Hawkinsinuria is an inborn error of tyrosine metabolism characterized by failure to thrive, persistent metabolic acidosis, fine and sparse hair, and excretion of the unusual cyclic amino acid metabolite, hawkinsin ((2-l-cystein-S-yl, 4-dihydroxycyclohex-5-en-1-yl)acetic acid), in the urine. The prevalence is unknown, but the disease appears to be very rare with only a small number of affected families reported in the literature. Symptoms manifest in infants fed on formula or cow's milk or after weaning from breast milk. The disorder is transmitted as an autosomal dominant trait and is caused by an A33T mutation in 4-hydroxyphenylpyruvic acid dioxygenase (4-HPPD), an enzyme that catalyses the conversion of hydroxyphenylpyruvate to homogentisate. The diagnosis is confirmed by detection of characteristic tyrosine metabolites by organic acid analysis of the urine. Patients are treated with ascorbic acid and a low-protein diet (in particular, restricted phenylalanine and tyrosine intake). On this diet, the patients grow normally and the metabolic acidosis resolves. The prognosis for hawkinsinuria patients is good: although patients continue to excrete hawkinsin in their urine, the symptoms improve significantly after the first year of life and the children appear to be asymptomatic by the time they reach late childhood.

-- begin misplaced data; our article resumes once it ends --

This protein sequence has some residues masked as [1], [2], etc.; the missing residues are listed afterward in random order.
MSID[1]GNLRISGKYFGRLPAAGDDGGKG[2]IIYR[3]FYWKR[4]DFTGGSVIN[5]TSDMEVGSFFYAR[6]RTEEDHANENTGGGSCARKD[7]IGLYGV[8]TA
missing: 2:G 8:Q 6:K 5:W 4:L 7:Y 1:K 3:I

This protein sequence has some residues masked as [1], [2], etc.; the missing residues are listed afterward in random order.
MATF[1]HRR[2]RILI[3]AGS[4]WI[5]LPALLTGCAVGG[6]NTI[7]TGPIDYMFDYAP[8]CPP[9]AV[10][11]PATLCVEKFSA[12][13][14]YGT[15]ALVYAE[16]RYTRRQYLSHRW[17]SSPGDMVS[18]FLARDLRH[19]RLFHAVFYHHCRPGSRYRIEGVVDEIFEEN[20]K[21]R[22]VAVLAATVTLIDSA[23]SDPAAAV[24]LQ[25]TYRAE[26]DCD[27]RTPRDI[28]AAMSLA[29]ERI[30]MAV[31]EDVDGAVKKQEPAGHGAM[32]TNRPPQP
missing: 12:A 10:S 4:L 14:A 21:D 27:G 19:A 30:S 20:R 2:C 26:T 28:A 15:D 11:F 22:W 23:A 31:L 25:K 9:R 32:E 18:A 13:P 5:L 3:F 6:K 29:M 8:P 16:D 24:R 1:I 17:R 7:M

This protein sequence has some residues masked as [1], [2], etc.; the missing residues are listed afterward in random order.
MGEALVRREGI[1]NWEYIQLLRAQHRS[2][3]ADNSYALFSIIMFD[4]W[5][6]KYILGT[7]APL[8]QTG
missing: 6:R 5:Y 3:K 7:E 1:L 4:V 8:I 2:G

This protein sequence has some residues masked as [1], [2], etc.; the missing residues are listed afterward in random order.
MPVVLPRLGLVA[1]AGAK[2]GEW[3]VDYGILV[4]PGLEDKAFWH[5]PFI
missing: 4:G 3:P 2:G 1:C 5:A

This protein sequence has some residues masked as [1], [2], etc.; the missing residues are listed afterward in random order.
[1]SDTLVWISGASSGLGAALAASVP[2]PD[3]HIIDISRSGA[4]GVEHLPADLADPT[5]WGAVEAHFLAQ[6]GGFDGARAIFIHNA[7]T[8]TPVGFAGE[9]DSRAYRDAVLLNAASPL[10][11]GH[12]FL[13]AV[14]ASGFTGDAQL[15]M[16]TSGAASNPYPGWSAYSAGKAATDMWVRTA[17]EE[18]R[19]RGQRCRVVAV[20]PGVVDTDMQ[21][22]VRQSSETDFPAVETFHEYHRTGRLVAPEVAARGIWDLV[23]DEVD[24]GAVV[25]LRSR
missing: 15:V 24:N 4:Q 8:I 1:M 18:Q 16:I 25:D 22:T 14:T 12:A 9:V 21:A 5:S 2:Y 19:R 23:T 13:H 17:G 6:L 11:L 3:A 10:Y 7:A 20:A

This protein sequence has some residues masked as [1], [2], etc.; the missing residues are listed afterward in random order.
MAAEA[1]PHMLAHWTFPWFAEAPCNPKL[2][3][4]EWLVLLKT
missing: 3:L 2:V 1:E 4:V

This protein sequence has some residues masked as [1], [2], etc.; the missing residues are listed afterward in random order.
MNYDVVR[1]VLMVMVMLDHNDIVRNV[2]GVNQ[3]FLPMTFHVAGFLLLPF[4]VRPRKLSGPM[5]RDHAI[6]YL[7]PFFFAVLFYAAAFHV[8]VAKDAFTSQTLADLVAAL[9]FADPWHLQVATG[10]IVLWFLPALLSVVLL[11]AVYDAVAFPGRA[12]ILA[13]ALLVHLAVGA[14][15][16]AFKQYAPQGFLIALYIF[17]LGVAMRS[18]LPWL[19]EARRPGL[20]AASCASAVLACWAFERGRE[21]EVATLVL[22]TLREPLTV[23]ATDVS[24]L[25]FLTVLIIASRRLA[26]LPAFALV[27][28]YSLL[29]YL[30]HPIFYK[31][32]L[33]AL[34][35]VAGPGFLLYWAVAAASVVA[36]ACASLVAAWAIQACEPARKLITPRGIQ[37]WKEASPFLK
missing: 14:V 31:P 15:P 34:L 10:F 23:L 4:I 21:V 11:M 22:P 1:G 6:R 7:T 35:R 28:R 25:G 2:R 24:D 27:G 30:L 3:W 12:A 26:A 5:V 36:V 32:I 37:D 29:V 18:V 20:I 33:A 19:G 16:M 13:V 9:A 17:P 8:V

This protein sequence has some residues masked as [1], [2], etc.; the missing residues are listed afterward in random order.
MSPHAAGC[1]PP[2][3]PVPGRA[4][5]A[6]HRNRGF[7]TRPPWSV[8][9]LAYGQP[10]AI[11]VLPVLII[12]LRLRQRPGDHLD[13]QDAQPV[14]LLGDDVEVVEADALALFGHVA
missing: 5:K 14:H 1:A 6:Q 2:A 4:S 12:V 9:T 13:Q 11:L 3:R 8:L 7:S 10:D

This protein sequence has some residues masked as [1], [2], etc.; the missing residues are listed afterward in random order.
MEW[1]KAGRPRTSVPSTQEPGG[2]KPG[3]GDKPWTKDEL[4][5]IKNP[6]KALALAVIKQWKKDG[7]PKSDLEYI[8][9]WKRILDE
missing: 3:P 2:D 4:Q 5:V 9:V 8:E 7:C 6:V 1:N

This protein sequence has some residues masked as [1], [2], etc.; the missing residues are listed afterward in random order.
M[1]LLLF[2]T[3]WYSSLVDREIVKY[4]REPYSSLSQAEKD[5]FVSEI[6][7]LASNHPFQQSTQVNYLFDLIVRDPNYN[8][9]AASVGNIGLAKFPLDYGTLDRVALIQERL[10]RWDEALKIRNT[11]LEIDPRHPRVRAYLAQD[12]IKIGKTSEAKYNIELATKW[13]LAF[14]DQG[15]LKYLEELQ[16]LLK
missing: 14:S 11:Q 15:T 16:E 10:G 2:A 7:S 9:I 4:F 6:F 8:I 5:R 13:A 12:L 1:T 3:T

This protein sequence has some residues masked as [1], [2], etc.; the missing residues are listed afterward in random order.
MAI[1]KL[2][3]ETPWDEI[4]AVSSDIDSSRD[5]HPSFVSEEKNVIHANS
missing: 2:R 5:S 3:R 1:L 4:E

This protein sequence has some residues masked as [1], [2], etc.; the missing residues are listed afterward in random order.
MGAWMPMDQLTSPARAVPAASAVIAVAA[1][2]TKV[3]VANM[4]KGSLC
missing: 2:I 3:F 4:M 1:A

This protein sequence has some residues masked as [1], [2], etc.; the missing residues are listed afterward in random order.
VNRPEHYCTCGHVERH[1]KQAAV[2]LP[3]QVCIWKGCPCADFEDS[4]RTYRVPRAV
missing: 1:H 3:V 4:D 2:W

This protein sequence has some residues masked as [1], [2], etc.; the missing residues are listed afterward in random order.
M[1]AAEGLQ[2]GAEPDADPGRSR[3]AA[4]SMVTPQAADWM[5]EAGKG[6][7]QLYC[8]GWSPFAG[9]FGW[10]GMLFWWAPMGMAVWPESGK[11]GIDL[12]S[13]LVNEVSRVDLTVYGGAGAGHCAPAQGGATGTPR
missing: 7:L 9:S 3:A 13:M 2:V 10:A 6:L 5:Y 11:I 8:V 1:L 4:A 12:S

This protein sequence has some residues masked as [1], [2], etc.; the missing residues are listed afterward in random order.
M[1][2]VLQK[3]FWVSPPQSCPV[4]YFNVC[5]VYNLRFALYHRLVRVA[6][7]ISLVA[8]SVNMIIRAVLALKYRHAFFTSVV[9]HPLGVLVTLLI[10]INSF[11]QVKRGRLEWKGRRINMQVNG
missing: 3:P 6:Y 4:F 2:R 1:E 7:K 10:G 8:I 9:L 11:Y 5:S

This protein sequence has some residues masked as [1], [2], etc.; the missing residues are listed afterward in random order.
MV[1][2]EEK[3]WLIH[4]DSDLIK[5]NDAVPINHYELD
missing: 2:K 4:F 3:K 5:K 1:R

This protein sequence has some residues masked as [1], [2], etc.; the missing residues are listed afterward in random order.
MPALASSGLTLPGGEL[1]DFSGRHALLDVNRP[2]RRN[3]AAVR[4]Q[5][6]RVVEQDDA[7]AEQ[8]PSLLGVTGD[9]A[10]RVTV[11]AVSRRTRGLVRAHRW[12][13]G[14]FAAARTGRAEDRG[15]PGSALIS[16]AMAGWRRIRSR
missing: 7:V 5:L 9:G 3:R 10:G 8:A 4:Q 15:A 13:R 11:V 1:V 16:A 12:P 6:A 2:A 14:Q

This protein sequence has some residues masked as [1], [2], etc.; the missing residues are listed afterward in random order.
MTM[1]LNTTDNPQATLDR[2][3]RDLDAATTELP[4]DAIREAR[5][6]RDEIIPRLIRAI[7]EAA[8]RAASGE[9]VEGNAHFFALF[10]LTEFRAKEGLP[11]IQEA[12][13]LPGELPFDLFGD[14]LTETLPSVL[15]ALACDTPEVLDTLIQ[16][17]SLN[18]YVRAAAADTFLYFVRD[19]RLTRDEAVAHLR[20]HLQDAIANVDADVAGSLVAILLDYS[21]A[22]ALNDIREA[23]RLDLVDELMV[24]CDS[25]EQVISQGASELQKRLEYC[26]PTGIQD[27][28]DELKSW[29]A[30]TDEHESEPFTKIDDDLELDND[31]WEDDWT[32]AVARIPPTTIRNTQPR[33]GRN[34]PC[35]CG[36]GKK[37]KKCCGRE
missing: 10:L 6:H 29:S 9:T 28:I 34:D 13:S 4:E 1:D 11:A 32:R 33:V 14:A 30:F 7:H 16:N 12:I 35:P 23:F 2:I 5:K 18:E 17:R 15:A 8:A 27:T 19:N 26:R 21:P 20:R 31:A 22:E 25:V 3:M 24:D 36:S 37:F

Last update: December 2006